The review of this new release from avant-garde/art rock musician Hamlet’s Transport Aerian project has been a very difficult one to write. Hamlet is not afraid of talking and writing about difficult subjects and, in the case of ‘Therianthrope’, expressing his thoughts through his music.
‘Therianthrope’ is described as an album whose themes are dedicated to the emotions of the mind, torn by different assets of mental illness in the context of quickly developing world on the brink of the war, social and economical catastrophe. In the other worlds, it explores a twisted, ugly side of anyone of us in the modern world.
Not exactly warm and cuddly then? However music has always been there to explore all kinds of emotions and themes and it is how it does this that really matters.
The PR informations goes on to say:
“Besides the conventional music pieces, ‘Therianthrope’ also features The Abstract Symphony, a set of songs and instrumental pieces based on blind improvisation by the team of guest musicians. Nobody knew what the other musician would play, as they were only given a theme to describe and photographs to emphasize the visual in the sound. Such experimental approach is a manifest of modernity, an information field that contains the similar artistic concepts and thus allows any music to be created out of idea, without other forms of direct physical or intellectual interaction.”
The mood is set by the dark opening track Smirking Sirens which has a grating rhythm and seems to feed on your nervous energy. The music is harsh and Hamlet’s vocals are as direct and accusatory as ever. This is the singular style that I have come to expect from this unique musician and it carries on with the next track Pitchfork Martyrs. There’s almost a funereal tone to the music, a dark but actually enjoyable dirge. I’m still on the fence with this album but it is beginning to grow on me, insinuating its darkened charms into my soul. Let You Never Perish and Destroy Me carry on with the obsidian, sombre mood. These are songs that are written to convey the depths of twisted, darkened human minds where depression and insanity are never far away but they do so in a captivating manner. You find yourself unable to turn away, almost like the old days of hiding behind the sofa but wanting to sneak a peak at the horror film showing on the TV. It is clever and intelligent songwriting that keeps you right in the middle of the story.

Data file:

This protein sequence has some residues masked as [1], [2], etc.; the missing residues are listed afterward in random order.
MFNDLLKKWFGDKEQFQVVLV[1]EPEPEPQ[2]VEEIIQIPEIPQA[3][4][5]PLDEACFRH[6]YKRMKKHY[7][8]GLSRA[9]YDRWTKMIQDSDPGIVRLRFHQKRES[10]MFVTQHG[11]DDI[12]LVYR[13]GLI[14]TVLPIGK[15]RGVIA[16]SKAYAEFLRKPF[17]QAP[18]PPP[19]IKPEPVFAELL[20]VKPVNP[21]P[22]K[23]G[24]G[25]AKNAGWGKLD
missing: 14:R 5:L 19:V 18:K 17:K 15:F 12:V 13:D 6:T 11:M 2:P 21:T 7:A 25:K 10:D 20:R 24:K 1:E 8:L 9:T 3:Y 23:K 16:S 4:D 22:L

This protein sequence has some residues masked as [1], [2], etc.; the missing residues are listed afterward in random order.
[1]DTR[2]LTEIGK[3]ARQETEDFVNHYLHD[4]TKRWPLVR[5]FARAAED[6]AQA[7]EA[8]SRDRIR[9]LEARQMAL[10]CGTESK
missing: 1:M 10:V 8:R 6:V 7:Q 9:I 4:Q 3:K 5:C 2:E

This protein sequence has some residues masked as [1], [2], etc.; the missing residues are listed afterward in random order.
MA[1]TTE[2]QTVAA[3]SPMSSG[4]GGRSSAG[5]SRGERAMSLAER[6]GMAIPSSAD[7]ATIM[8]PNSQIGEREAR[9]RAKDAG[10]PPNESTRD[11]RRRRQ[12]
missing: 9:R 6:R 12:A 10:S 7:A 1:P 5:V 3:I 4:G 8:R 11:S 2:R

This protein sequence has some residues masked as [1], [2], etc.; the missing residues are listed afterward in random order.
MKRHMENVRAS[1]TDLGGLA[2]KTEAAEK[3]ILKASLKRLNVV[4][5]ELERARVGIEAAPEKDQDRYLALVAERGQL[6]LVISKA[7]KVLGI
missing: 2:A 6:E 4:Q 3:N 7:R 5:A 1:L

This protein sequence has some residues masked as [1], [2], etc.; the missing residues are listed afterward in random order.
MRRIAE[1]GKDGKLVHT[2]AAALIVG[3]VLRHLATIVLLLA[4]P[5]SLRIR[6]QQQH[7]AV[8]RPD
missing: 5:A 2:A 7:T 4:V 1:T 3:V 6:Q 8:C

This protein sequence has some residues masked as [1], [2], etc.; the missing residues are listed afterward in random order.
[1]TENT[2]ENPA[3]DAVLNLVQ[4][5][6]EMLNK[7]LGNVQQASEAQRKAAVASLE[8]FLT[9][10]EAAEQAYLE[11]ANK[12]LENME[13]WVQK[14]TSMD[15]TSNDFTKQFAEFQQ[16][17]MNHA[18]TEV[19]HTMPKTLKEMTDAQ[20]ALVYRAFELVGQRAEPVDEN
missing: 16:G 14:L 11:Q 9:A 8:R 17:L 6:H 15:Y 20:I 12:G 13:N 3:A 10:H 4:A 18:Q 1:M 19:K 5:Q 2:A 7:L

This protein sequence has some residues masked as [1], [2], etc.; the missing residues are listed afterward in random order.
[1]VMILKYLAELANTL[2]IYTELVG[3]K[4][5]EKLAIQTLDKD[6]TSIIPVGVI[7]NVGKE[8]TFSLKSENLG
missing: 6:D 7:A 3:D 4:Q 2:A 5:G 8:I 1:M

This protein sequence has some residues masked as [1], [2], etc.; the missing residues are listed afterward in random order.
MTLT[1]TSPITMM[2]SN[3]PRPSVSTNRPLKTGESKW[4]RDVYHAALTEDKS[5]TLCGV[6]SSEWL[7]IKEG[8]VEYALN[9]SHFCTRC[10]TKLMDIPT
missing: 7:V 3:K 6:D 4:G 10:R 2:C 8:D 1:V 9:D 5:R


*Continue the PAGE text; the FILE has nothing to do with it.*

The Abstract Symphony sections follow, woven through the standard tracks, and this sees such talented musicians as Marco Ragni, Peter Matuchniak, Rachel Bauer and Darren Brush join Hamlet in improvised sections of music where none of the musicians knew what the other was playing. It is a really ingenious way of creating music and left me intrigued as to what they would come up with.
I : Information Field and II: Saturate really stretch the listener, this is not music that you can lay back and let wash over you, it demands your attention but is never anything less than an absorbing listen. You will return to this album time and time again and come away with different impressions of these tracks, thought provoking and stimulating, they really do ask questions of you that you may not even want to answer. September appears like a light in the darkness, a veil lifted and a mind rescued from obfuscation. Hamlet’s vocals are intertwined with the more dulcet tones of Rachel Bauer and give the track the feel of an oasis in a sea of darkness, pain and confusion. Stefan Boeykens lead guitar is superb, however the ever present fog of confusion is never far away…
III: Lovemeat is another journey into the creative minds of the musicians and has a soundtrack atmosphere to it, like a quirky independent movie where you never quite know what is happening, tension and surprises at every turn. Hamlet is joined solely by Darren Brush’s Chapman Stick for the enigmatic and Delphian feeling Eternal Guilt, a powerful foray into madness and insanity in a musical form. A painful and harrowing listen but one which adds candour and honesty and a piece of music that had me on the edge of my seat and holding my breath throughout. The slow burning guitar solo is genius.
IV: Poor Things Need ( A Common Interest) is another inventive slice of music that actually has a real laid back feel to it, almost a folk/roots music style. There’s still a fragility at the core, a feel that this is a rarely seen period of lucidity where a cry for help can be given and understood. Lions is beautifully melancholy and sombre, Hamlet’s vocal imparting a vulnerability that cries out for help. I find myself getting lost in the music and the lyrics, there’s no darkness here, just a raw and open candor and pain. Marco Ragni and Peter Mantuchniak add brillaint guitars that just help this song be as humanly honest as possible.
The last Abstract Symphony V: Immortals brings these great sections of music to a close with a real jazz infused feel. Layers of guitars, dulcimer, Chapman Stick and keyboards contribute to an abstract piece that, along with Rachel’s narration, connects with you at a very basic level, the music infusing itself into your very soul. This deeply passionate album comes to a close with Last Years of Peace, an atmospheric and involving experience that leaves you in a reflective and contemplative frame of mind. There’s an almost oriental note to the music with its mesmerising, hypnotic harmonies and I actually feel myself relaxed and calm as it comes to a close.
‘Therianthrope’ is not intended to be an easy listening experience, it is a thought-provoking and sometimes actually quite raw and painful musical journey that should be consumed in one listen to understand and get the most from it. It is an intense and intensely satisfying record that proudly steps away from the expected to deliver one of 2017’s more engrossing and stimulating releases.
Released 17th November 2017